Flight 923 — 50 Years On

Nearly 50 years ago, a four-engine Lockheed Super Constellation, an L1049H aircraft, with a very distinctive arched tail accented by three vertical tail fins resembling predatory sharks swimming in close formation, launched from McGuire Air Force base in New Jersey, headed for Frankfort, Germany. It carried 78 passengers and crew took. The flight was to take about 19 hours, with one stop over in Gander, Newfoundland, but aircraft never made it. It crashed some 500 miles off the coast of Ireland during an attempt at a late night water landing (ditching operation). It was all happening in the midst of a massive wind storm which was pushing waves to nearly 20 feet in height. It was the night of the demise of Flying Tiger Lines Flight 923.

It was a commercial carrier chartered for services in the Military Air Transport System (MATS). Of the 78 persons on board, 70 were passengers and eight were crew. Of that number, 48 in total survived and 28 perished. Under the circumstances of the event — the distance form shore, the strength of the winds, and the turbulence of the seas — it was a miracle that anyone survived at all.

This site is about that crash, the people who comprised the crew and staff, the various rescue crews who made any sort of salvation of human life even possible, the families and friends who feared for their loved ones, and anyone else who was involved in any possible way.

The crash got relatively little public attention. In fact, the Civil Aeronautics Board report of the event was only 37 pages long. Very few knew all of the people involved in rescue operations and who went where after the crash. This site is intended to make as much information as possible to everyone, breaking the saga into many short stories, indexed, and brought together in one place.

People involved in any way, including friends and neighbors and relatives of those involved, or people who know people who were involved, are invited to submit their stories and feelings, in as long and short a form as they wish. those bits of information and thoughts will become a lasting part of history. Check back to see what has been added and let us know how you feel about it — Flying Tiger 923.

About Fred Caruso

Survivor of the crash of Flying Tiger 923. at night, at sea, 500 miles off the west coast of Ireland, with 28 deaths and 48 survivors, September 23, 1962.
This entry was posted in flight crew, passengers, Uncategorized and tagged . Bookmark the permalink.

12 Responses to Flight 923 — 50 Years On

  1. Raul Acevedo says:

    “After endless time that I was desperately trying to keep afloat, I touched the only life-raft that got inflated. The raft was upside down 3 people got drowned inside the raft; we were all like sardines one on top of the other. The waves were 30 to 50 feet high, pouring into the raft and lifting it and turning it and making noises like it was going to burst and no hope for a boat or help to come soon I got to the point midway that I was ready to jump and finished it. One second for me in the raft was an eternity of a nightmare, now I’m glad I didn’t” by Raul Acevedo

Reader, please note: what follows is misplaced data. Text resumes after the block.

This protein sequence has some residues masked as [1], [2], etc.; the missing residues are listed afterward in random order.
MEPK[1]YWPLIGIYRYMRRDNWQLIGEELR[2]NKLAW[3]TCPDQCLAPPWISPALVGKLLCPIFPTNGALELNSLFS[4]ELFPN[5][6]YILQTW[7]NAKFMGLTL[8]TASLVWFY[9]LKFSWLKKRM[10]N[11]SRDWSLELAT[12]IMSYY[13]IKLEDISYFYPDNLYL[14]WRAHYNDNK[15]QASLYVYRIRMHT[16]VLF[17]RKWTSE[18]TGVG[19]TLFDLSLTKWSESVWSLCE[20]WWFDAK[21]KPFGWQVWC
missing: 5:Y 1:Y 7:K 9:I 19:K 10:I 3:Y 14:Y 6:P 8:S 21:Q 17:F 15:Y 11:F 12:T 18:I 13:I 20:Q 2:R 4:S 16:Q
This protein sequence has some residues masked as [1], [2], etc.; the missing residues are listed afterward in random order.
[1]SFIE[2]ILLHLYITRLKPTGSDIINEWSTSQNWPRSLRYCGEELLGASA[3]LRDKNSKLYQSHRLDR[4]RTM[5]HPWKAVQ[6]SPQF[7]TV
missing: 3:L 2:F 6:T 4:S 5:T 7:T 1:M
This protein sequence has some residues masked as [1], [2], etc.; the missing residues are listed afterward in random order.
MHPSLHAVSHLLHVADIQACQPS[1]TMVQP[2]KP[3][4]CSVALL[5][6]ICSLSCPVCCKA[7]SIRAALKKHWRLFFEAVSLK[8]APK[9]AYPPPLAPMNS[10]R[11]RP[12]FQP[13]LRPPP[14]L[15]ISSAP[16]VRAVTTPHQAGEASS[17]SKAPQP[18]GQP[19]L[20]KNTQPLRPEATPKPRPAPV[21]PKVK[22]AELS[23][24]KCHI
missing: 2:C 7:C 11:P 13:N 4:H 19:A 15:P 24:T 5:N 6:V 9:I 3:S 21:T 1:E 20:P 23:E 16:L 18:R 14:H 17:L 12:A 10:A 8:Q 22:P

2. My parents, Dr. Juan G. Figueroa and Carmen Figueroa survived this accident; an accident that has always been the story of their lives. I grew up listening to their stories and looking at the pictures and magazines that they collected through the years. When my brother and I were kids our parents were invited to a TV show in Puerto Rico. My brother and I were allowed to join our parents while they answered questions and told their stories. “El Show de Tommy” was the name of the show. Although video recorders were rare in the mid 70’s maybe someone did tape and save this interview. I’m really interested in obtaining a copy if available. I contacted the daughter of the host, Tommy Muñíz, and she searched for me among the saved tapes but didn’t find my parent’s episode. My mother passed away while I was finishing high school. You can read a little bit about her story in the link below. I had the privilege to meet Mr. Caruso personally, and can only say he is a superb individual, great guy. I wish him the very best with this project. He will always have my full support. I strongly recommend his book “Born Again Irish.” Thank you Mr. Caruso for your efforts and for sharing your story.

  3. paul siwulich says:

    Can anyone tell me the aircraft nbr,,,tail nbr of the Connie that crashed!!!!! Not the serial nbr,!!!! I have a picture of a tiger connie nbr 808 on the nose wheel door, but no place in all of the stories of flt 923 do I see a tail or company nbr, again not the mfg serial nbr tks paul

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  10. Patricia Redditt says:

    I just read the book “Tiger in the Sea” written by Eric Lindner. I was amazed and couldn’t put the book down as I read about the ditching of Flying Tiger 923. My husband was hired as a pilot for Flying Tigers in 1978 and flew for them till 1989 when Fed Ex bought the airline. He continued to fly for Fed Ex till retirement. The History of Flying Tigers has always intrigued me and the courage of the pilots and crew was exceptional in every way possible. I highly recommend this new book that has come out in 2021. I’ve always been amazed by all Flying Tiger Pilot and crew and am so proud to have been married to a Tiger pilot. Lost to cancer in 2019 Captain Richard W. Redditt I miss you.

  11. eric lindner says:

    Dear Patricia-
    Thank you very much for your kind words
    I’m sorry I didn’t get the chance to meet your husband – but judging from all the great Tigers I’ve met over the past 6 years, I’m sure he was a cut above!

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